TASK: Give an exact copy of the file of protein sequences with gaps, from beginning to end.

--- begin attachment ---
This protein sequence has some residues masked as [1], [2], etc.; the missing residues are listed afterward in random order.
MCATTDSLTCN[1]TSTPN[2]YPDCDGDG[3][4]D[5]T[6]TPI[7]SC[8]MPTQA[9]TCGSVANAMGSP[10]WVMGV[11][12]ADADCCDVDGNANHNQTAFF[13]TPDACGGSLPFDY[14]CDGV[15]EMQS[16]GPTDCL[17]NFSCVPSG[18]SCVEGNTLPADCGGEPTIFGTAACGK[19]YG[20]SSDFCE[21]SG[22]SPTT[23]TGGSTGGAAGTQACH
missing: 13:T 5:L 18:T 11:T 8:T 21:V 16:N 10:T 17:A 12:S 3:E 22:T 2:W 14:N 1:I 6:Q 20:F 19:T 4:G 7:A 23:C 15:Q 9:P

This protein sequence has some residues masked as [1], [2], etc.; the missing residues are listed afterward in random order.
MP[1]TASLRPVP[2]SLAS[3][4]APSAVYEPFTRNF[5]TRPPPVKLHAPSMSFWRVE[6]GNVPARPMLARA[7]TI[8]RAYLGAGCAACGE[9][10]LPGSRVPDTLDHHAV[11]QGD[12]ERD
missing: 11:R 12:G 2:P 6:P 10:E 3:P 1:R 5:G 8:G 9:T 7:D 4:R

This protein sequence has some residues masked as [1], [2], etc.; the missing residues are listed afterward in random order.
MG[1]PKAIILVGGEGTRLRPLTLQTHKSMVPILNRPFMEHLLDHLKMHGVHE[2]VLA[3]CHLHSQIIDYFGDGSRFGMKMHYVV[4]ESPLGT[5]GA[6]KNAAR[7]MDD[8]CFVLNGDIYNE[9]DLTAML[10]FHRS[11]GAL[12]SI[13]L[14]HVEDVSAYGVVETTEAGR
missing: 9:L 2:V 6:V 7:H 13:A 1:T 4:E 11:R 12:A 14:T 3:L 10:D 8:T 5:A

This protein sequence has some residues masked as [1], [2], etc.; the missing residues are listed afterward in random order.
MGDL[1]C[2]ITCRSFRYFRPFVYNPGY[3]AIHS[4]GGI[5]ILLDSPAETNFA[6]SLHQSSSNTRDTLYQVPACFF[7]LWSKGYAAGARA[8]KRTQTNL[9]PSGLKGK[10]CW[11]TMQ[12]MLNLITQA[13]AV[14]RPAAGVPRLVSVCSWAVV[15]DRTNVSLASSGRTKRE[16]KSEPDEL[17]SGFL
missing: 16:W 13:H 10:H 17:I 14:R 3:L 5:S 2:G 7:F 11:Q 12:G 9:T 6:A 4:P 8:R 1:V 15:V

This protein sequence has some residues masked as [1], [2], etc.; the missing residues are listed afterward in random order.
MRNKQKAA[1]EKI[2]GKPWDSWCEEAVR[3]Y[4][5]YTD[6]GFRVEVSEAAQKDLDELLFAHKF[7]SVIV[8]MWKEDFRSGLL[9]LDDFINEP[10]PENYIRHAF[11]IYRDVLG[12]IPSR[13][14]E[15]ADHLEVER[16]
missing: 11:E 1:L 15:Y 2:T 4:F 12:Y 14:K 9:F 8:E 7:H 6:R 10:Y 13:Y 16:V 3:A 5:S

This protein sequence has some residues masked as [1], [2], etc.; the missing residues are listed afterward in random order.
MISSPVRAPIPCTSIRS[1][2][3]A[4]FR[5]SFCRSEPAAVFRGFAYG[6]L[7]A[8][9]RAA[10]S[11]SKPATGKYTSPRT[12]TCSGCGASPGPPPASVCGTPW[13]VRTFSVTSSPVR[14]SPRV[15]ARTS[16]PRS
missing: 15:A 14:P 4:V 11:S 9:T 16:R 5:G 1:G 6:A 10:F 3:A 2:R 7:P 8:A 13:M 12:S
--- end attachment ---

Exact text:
This protein sequence has some residues masked as [1], [2], etc.; the missing residues are listed afterward in random order.
MCATTDSLTCN[1]TSTPN[2]YPDCDGDG[3][4]D[5]T[6]TPI[7]SC[8]MPTQA[9]TCGSVANAMGSP[10]WVMGV[11][12]ADADCCDVDGNANHNQTAFF[13]TPDACGGSLPFDY[14]CDGV[15]EMQS[16]GPTDCL[17]NFSCVPSG[18]SCVEGNTLPADCGGEPTIFGTAACGK[19]YG[20]SSDFCE[21]SG[22]SPTT[23]TGGSTGGAAGTQACH
missing: 13:T 5:L 18:T 11:T 8:T 21:V 16:N 10:T 17:A 12:S 3:E 22:T 2:W 14:N 1:I 6:Q 20:F 19:T 4:G 7:A 23:C 15:Q 9:P

This protein sequence has some residues masked as [1], [2], etc.; the missing residues are listed afterward in random order.
MP[1]TASLRPVP[2]SLAS[3][4]APSAVYEPFTRNF[5]TRPPPVKLHAPSMSFWRVE[6]GNVPARPMLARA[7]TI[8]RAYLGAGCAACGE[9][10]LPGSRVPDTLDHHAV[11]QGD[12]ERD
missing: 11:R 12:G 2:P 6:P 10:E 3:P 1:R 5:G 8:G 9:T 7:D 4:R

This protein sequence has some residues masked as [1], [2], etc.; the missing residues are listed afterward in random order.
MG[1]PKAIILVGGEGTRLRPLTLQTHKSMVPILNRPFMEHLLDHLKMHGVHE[2]VLA[3]CHLHSQIIDYFGDGSRFGMKMHYVV[4]ESPLGT[5]GA[6]KNAAR[7]MDD[8]CFVLNGDIYNE[9]DLTAML[10]FHRS[11]GAL[12]SI[13]L[14]HVEDVSAYGVVETTEAGR
missing: 9:L 2:V 6:V 7:H 13:A 1:T 4:E 11:R 12:A 14:T 3:L 10:D 8:T 5:A

This protein sequence has some residues masked as [1], [2], etc.; the missing residues are listed afterward in random order.
MGDL[1]C[2]ITCRSFRYFRPFVYNPGY[3]AIHS[4]GGI[5]ILLDSPAETNFA[6]SLHQSSSNTRDTLYQVPACFF[7]LWSKGYAAGARA[8]KRTQTNL[9]PSGLKGK[10]CW[11]TMQ[12]MLNLITQA[13]AV[14]RPAAGVPRLVSVCSWAVV[15]DRTNVSLASSGRTKRE[16]KSEPDEL[17]SGFL
missing: 16:W 13:H 10:H 17:I 14:R 3:L 5:S 2:G 7:F 11:Q 12:G 9:T 6:A 4:P 8:R 1:V 15:V

This protein sequence has some residues masked as [1], [2], etc.; the missing residues are listed afterward in random order.
MRNKQKAA[1]EKI[2]GKPWDSWCEEAVR[3]Y[4][5]YTD[6]GFRVEVSEAAQKDLDELLFAHKF[7]SVIV[8]MWKEDFRSGLL[9]LDDFINEP[10]PENYIRHAF[11]IYRDVLG[12]IPSR[13][14]E[15]ADHLEVER[16]
missing: 11:E 1:L 15:Y 2:T 4:F 12:Y 14:K 9:F 8:E 7:H 6:R 10:Y 13:Y 16:V 3:A 5:S

This protein sequence has some residues masked as [1], [2], etc.; the missing residues are listed afterward in random order.
MISSPVRAPIPCTSIRS[1][2][3]A[4]FR[5]SFCRSEPAAVFRGFAYG[6]L[7]A[8][9]RAA[10]S[11]SKPATGKYTSPRT[12]TCSGCGASPGPPPASVCGTPW[13]VRTFSVTSSPVR[14]SPRV[15]ARTS[16]PRS
missing: 15:A 14:P 4:V 11:S 9:T 16:R 5:G 1:G 6:A 10:F 3:A 2:R 7:P 8:A 13:M 12:S